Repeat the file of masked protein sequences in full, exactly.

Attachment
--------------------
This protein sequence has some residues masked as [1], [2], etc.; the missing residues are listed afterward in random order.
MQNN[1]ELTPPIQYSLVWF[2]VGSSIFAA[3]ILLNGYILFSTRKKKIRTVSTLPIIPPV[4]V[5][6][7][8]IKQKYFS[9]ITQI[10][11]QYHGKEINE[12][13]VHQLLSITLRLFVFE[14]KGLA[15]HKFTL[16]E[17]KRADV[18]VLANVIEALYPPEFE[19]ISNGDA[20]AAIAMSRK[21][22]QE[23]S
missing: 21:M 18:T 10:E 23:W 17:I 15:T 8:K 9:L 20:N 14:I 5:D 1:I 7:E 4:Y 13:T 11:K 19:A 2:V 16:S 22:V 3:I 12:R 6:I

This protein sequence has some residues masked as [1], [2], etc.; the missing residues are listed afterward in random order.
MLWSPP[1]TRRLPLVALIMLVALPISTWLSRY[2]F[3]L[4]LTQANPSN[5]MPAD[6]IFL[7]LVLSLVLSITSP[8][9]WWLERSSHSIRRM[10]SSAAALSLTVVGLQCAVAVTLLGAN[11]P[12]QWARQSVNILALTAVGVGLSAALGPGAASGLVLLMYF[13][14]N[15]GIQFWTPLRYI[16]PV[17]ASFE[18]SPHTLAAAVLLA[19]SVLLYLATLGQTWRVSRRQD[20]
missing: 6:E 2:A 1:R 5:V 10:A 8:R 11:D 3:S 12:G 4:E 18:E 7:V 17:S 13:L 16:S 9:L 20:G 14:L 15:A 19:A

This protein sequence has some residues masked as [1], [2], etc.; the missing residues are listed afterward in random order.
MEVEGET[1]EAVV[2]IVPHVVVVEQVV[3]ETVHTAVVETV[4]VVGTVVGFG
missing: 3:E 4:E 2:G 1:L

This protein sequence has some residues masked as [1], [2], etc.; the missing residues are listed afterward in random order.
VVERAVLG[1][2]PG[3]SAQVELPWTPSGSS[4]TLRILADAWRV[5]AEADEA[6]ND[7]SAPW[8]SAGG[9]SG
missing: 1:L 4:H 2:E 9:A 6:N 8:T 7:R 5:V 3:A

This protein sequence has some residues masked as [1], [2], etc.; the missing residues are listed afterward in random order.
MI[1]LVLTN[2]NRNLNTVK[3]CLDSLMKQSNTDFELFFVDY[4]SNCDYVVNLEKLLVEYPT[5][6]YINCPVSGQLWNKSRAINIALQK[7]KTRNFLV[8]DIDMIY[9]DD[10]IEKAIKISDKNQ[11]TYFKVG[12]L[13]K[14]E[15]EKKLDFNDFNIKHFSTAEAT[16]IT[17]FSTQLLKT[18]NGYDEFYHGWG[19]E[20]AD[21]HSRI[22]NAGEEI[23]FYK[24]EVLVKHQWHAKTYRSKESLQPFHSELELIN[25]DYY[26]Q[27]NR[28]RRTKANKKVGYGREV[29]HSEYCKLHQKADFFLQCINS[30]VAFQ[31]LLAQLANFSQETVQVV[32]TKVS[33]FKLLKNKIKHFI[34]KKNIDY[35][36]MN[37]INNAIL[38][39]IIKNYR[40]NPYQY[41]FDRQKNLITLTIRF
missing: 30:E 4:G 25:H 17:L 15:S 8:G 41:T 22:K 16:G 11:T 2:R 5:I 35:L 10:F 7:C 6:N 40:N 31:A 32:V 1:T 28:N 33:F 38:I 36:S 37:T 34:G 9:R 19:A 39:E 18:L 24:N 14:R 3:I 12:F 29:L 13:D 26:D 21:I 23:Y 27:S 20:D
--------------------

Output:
This protein sequence has some residues masked as [1], [2], etc.; the missing residues are listed afterward in random order.
MQNN[1]ELTPPIQYSLVWF[2]VGSSIFAA[3]ILLNGYILFSTRKKKIRTVSTLPIIPPV[4]V[5][6][7][8]IKQKYFS[9]ITQI[10][11]QYHGKEINE[12][13]VHQLLSITLRLFVFE[14]KGLA[15]HKFTL[16]E[17]KRADV[18]VLANVIEALYPPEFE[19]ISNGDA[20]AAIAMSRK[21][22]QE[23]S
missing: 21:M 18:T 10:E 23:W 17:I 15:T 8:K 9:L 20:N 14:I 5:D 1:I 7:E 4:Y 13:T 11:K 19:A 2:V 16:S 22:V 3:I 12:R 6:I

This protein sequence has some residues masked as [1], [2], etc.; the missing residues are listed afterward in random order.
MLWSPP[1]TRRLPLVALIMLVALPISTWLSRY[2]F[3]L[4]LTQANPSN[5]MPAD[6]IFL[7]LVLSLVLSITSP[8][9]WWLERSSHSIRRM[10]SSAAALSLTVVGLQCAVAVTLLGAN[11]P[12]QWARQSVNILALTAVGVGLSAALGPGAASGLVLLMYF[13][14]N[15]GIQFWTPLRYI[16]PV[17]ASFE[18]SPHTLAAAVLLA[19]SVLLYLATLGQTWRVSRRQD[20]
missing: 6:E 2:A 1:R 5:V 10:A 8:R 11:D 3:S 12:G 4:E 18:E 7:V 17:S 13:L 16:S 9:L 20:G 14:L 15:A 19:A

This protein sequence has some residues masked as [1], [2], etc.; the missing residues are listed afterward in random order.
MEVEGET[1]EAVV[2]IVPHVVVVEQVV[3]ETVHTAVVETV[4]VVGTVVGFG
missing: 3:E 4:E 2:G 1:L

This protein sequence has some residues masked as [1], [2], etc.; the missing residues are listed afterward in random order.
VVERAVLG[1][2]PG[3]SAQVELPWTPSGSS[4]TLRILADAWRV[5]AEADEA[6]ND[7]SAPW[8]SAGG[9]SG
missing: 1:L 4:H 2:E 9:A 6:N 8:T 7:R 5:V 3:A

This protein sequence has some residues masked as [1], [2], etc.; the missing residues are listed afterward in random order.
MI[1]LVLTN[2]NRNLNTVK[3]CLDSLMKQSNTDFELFFVDY[4]SNCDYVVNLEKLLVEYPT[5][6]YINCPVSGQLWNKSRAINIALQK[7]KTRNFLV[8]DIDMIY[9]DD[10]IEKAIKISDKNQ[11]TYFKVG[12]L[13]K[14]E[15]EKKLDFNDFNIKHFSTAEAT[16]IT[17]FSTQLLKT[18]NGYDEFYHGWG[19]E[20]AD[21]HSRI[22]NAGEEI[23]FYK[24]EVLVKHQWHAKTYRSKESLQPFHSELELIN[25]DYY[26]Q[27]NR[28]RRTKANKKVGYGREV[29]HSEYCKLHQKADFFLQCINS[30]VAFQ[31]LLAQLANFSQETVQVV[32]TKVS[33]FKLLKNKIKHFI[34]KKNIDY[35][36]MN[37]INNAIL[38][39]IIKNYR[40]NPYQY[41]FDRQKNLITLTIRF
missing: 30:E 4:G 25:H 17:L 15:S 8:G 41:T 22:K 16:G 11:T 2:R 5:I 35:L 10:F 7:C 6:N 40:N 31:A 32:V 1:T 28:N 33:F 38:I 36:S 37:T 34:G 9:R 19:A 39:E 18:L 24:N 14:R 3:I 12:F 29:L 13:D 26:D 21:I 23:Y 27:S 20:D